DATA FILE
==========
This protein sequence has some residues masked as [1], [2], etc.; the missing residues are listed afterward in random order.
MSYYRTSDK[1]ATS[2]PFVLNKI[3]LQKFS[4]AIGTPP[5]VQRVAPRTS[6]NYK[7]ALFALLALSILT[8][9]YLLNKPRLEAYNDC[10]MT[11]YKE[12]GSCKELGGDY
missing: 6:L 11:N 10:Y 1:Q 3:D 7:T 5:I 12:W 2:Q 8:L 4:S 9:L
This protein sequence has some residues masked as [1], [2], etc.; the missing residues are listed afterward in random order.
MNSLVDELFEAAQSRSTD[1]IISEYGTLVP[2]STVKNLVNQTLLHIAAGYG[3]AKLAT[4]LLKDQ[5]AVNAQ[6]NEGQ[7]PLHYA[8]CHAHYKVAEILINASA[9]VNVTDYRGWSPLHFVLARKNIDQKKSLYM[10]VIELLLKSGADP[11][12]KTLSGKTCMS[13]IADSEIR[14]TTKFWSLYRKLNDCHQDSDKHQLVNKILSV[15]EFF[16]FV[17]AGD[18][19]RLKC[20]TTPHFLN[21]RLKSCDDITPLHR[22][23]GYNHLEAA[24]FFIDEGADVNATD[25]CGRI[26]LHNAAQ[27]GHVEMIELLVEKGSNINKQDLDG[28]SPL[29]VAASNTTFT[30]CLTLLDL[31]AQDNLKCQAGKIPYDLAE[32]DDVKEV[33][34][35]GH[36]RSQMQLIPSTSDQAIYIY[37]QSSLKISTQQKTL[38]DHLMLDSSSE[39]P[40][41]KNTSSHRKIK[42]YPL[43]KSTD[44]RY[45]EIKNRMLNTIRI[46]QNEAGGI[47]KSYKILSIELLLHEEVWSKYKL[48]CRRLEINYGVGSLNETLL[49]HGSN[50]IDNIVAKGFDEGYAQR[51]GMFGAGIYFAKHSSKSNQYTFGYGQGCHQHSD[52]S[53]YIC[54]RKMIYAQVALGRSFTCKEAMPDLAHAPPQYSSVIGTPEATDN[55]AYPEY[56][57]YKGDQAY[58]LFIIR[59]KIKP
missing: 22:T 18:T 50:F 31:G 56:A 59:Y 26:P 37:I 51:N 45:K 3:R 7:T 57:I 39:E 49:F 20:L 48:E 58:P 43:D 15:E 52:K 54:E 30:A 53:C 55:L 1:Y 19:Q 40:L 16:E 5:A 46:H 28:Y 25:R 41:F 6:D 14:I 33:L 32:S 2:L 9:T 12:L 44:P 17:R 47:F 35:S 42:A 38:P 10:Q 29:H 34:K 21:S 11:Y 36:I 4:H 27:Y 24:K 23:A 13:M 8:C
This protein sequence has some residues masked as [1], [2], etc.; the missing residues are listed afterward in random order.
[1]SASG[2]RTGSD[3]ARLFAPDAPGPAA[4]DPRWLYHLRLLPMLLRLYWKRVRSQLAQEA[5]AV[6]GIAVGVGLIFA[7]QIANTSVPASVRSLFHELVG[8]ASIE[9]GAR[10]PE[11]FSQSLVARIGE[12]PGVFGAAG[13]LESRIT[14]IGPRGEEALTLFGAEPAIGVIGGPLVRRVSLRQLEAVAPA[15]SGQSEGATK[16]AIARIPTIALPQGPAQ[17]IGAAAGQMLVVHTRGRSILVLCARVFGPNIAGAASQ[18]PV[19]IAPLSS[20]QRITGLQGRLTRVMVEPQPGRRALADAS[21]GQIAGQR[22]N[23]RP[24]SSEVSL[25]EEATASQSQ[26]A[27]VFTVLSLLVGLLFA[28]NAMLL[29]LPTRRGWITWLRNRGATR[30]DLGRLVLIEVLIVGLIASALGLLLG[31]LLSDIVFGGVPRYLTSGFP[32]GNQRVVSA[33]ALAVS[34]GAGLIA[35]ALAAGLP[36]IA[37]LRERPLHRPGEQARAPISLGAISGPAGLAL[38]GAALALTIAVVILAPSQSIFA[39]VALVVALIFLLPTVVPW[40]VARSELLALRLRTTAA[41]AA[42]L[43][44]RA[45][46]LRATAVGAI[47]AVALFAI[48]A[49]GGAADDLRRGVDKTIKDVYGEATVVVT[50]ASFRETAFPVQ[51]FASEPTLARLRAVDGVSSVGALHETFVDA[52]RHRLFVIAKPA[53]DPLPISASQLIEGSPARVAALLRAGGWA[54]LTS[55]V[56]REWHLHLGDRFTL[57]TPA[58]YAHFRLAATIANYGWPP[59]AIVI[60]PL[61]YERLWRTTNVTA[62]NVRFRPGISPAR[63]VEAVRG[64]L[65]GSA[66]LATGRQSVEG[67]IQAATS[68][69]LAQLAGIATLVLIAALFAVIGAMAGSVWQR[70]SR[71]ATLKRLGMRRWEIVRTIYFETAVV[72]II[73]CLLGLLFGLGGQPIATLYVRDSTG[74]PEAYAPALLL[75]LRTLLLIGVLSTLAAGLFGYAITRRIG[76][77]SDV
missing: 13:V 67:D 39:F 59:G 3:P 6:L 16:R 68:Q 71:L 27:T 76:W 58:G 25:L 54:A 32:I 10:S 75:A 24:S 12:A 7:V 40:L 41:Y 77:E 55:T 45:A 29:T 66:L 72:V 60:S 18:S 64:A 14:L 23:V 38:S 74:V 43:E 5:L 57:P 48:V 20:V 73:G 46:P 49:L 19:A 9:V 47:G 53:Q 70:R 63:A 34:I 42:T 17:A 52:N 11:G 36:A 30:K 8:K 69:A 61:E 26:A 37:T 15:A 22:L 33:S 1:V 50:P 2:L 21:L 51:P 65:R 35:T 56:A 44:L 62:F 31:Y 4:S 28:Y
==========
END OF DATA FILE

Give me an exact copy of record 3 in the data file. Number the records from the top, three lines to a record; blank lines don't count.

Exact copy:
This protein sequence has some residues masked as [1], [2], etc.; the missing residues are listed afterward in random order.
[1]SASG[2]RTGSD[3]ARLFAPDAPGPAA[4]DPRWLYHLRLLPMLLRLYWKRVRSQLAQEA[5]AV[6]GIAVGVGLIFA[7]QIANTSVPASVRSLFHELVG[8]ASIE[9]GAR[10]PE[11]FSQSLVARIGE[12]PGVFGAAG[13]LESRIT[14]IGPRGEEALTLFGAEPAIGVIGGPLVRRVSLRQLEAVAPA[15]SGQSEGATK[16]AIARIPTIALPQGPAQ[17]IGAAAGQMLVVHTRGRSILVLCARVFGPNIAGAASQ[18]PV[19]IAPLSS[20]QRITGLQGRLTRVMVEPQPGRRALADAS[21]GQIAGQR[22]N[23]RP[24]SSEVSL[25]EEATASQSQ[26]A[27]VFTVLSLLVGLLFA[28]NAMLL[29]LPTRRGWITWLRNRGATR[30]DLGRLVLIEVLIVGLIASALGLLLG[31]LLSDIVFGGVPRYLTSGFP[32]GNQRVVSA[33]ALAVS[34]GAGLIA[35]ALAAGLP[36]IA[37]LRERPLHRPGEQARAPISLGAISGPAGLAL[38]GAALALTIAVVILAPSQSIFA[39]VALVVALIFLLPTVVPW[40]VARSELLALRLRTTAA[41]AA[42]L[43][44]RA[45][46]LRATAVGAI[47]AVALFAI[48]A[49]GGAADDLRRGVDKTIKDVYGEATVVVT[50]ASFRETAFPVQ[51]FASEPTLARLRAVDGVSSVGALHETFVDA[52]RHRLFVIAKPA[53]DPLPISASQLIEGSPARVAALLRAGGWA[54]LTS[55]V[56]REWHLHLGDRFTL[57]TPA[58]YAHFRLAATIANYGWPP[59]AIVI[60]PL[61]YERLWRTTNVTA[62]NVRFRPGISPAR[63]VEAVRG[64]L[65]GSA[66]LATGRQSVEG[67]IQAATS[68][69]LAQLAGIATLVLIAALFAVIGAMAGSVWQR[70]SR[71]ATLKRLGMRRWEIVRTIYFETAVV[72]II[73]CLLGLLFGLGGQPIATLYVRDSTG[74]PEAYAPALLL[75]LRTLLLIGVLSTLAAGLFGYAITRRIG[76][77]SDV
missing: 13:V 67:D 39:F 59:G 3:P 6:L 16:R 68:Q 71:L 27:T 76:W 58:G 25:L 54:A 32:I 10:S 75:A 24:S 12:A 7:V 40:L 41:Y 77:E 55:T 45:A 29:T 66:L 72:V 60:S 18:S 64:A 14:L 23:V 38:S 74:V 43:E 5:L 57:P 48:V 20:V 73:G 46:P 49:L 19:A 9:V 47:G 53:Q 70:R 63:A 34:I 42:T 17:A 52:N 11:G 36:A 30:K 8:K 69:A 61:E 26:A 37:T 15:A 22:L 33:S 1:V 50:P 2:L 21:L 51:P 65:R 35:T 56:A 44:L 62:F 31:Y 4:S 28:Y